Wednesday, January 31, 2018

Best photos of 2018 Dania Beach Vintage Motorcycle Show

1999 Royal Enfield Bullet proudly parks at the Dania Beach Vintage Motorcycle Show.
My 1999 Royal Enfield Bullet didn't enter the 2018 Dania Beach Vintage Motorcycle Show. It's not old enough. No motorcycle newer than 1983 was allowed on the field.

The show is for vintage motorcycles. Simply being obsolete isn't good enough!

So the Bullet waited in the parking lot while I took in the sight of hundreds of legitimately vintage motorcycles. For instance:

1948 Triumph 5T Speed Twin, shown by Douglas Spranger of Port Orange, Fla.
He told me he'd wanted a 1947, his year of birth. Surely, this will do fine.
I was interested to see the provisions for a tire pump on the chain guard.
Especially nice is the extra "lip" to keep the pump out of the spokes!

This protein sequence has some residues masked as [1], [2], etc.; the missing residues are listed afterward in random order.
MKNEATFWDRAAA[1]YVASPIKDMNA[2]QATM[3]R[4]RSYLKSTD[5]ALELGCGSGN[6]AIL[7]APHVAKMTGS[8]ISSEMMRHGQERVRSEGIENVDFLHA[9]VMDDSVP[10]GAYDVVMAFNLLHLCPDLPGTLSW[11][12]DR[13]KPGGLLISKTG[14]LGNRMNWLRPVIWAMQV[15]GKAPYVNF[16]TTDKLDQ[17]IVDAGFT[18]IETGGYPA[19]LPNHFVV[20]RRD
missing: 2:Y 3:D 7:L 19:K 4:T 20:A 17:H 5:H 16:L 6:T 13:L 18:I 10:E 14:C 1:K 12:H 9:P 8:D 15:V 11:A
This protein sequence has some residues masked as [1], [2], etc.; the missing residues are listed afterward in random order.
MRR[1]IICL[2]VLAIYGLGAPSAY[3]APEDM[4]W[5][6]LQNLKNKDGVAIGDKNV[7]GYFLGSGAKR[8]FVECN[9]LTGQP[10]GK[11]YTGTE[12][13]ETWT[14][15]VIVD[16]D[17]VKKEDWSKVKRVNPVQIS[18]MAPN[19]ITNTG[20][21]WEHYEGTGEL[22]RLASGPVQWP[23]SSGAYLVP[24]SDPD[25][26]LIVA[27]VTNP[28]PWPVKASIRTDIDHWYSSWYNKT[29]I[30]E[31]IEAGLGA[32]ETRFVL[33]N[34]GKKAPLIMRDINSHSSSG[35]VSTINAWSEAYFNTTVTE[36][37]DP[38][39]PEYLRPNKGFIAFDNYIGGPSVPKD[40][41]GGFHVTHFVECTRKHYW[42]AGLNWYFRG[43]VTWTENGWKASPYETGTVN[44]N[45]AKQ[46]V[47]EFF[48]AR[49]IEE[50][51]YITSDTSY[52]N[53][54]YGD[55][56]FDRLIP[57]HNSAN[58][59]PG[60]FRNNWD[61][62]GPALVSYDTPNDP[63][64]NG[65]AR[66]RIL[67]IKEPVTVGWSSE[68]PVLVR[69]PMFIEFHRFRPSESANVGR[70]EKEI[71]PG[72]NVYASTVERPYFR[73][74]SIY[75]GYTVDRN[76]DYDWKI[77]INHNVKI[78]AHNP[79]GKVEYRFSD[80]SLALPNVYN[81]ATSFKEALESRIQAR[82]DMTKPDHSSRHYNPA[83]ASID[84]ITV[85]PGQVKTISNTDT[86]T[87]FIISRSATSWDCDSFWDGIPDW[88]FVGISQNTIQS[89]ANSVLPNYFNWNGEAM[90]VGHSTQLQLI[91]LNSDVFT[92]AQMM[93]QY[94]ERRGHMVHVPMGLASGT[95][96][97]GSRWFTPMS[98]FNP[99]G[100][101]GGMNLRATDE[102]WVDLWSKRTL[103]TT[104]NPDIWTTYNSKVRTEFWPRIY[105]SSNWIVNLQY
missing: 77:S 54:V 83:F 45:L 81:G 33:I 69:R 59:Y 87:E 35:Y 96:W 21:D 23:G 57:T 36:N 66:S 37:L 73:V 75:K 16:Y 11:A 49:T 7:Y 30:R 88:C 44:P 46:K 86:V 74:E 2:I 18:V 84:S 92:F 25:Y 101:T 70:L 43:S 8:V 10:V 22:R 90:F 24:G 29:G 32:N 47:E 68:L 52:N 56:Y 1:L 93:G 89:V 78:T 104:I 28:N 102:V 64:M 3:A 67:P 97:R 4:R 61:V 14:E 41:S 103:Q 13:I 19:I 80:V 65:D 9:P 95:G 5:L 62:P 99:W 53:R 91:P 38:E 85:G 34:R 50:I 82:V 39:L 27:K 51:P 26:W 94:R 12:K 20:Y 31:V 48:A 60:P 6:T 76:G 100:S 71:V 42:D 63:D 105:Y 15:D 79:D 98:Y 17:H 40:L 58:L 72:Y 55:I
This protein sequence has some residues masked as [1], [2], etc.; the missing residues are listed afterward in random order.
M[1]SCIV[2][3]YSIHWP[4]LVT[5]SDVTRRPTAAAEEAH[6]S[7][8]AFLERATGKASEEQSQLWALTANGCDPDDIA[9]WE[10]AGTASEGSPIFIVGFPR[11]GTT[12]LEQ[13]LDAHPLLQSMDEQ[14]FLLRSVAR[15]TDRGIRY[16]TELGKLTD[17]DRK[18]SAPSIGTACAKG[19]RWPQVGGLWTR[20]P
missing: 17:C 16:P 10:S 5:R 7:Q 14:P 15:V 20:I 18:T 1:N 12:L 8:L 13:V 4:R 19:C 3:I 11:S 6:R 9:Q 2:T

Looking lethal just to get near is the 1970 Elstar ice racer.
This very bike appeared in the 1972 movie "On Any Sunday."
A brief rain shower was unusual treatment for this 1970 Triumph TR6R Tiger
restored by Wes Scott. It normally lives in an air conditioned living room!
Vintage and custom bicycles have their own area at the Dania Beach show.
Many customs are almost as insane as this pedal powered dragster.
Tidy toolbox and surprising furniture upholstery on 1954 Caproni
shown by Mike Gokey, of Fort Lauderdale, Fla.
Antique Lenaerts coin-operated Indian motorcycle really worked.
The kids loved it. Highly detailed, with electric horn.
But it's impossible to beat a real Indian 4 for magnificence.
This is a 1931 Model 402 shown by Steve Obst, of Plantation, Fla.
In another class entirely is this 1934 Express lightweight.
Shown by Peter Kisgen, of Pompano Beach, Fla.
The Express featured crisp looking front suspension.
Hinged forks swing against coil springs fixed to headstock.
It was the Segway of the 1960s: Westinghouse electric cart. Rider stands on
a sprung platform, a sort of giant accelerator pedal; the more his toes press down,
the faster it goes. We had several inside an aircraft parts warehouse where I
worked, in 1969. Meant for fetching parts to fill orders; of course we raced them.
Since only the right-rear wheel was powered they slowed considerably when turned left.

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